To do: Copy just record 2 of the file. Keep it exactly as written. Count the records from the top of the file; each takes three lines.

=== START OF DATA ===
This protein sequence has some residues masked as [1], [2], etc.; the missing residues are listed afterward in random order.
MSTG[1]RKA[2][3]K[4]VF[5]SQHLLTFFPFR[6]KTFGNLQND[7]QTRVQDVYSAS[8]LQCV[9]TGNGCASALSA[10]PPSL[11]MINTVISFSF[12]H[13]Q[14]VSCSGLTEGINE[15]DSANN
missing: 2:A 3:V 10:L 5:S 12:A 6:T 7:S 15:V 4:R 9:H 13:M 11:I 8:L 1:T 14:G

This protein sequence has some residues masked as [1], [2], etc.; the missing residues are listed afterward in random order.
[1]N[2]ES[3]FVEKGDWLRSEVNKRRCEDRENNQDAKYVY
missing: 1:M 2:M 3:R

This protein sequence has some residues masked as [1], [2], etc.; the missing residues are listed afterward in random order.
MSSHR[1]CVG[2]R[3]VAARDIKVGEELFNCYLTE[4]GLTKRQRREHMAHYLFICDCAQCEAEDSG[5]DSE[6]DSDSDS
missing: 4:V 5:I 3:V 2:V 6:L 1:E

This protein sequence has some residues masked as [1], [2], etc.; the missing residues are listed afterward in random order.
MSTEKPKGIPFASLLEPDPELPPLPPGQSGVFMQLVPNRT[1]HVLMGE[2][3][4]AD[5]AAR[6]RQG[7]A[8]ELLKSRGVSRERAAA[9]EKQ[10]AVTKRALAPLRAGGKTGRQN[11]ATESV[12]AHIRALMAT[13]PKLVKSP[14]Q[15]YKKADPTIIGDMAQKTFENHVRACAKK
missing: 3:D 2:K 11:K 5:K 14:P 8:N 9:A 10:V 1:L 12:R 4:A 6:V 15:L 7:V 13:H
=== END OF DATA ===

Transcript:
This protein sequence has some residues masked as [1], [2], etc.; the missing residues are listed afterward in random order.
[1]N[2]ES[3]FVEKGDWLRSEVNKRRCEDRENNQDAKYVY
missing: 1:M 2:M 3:R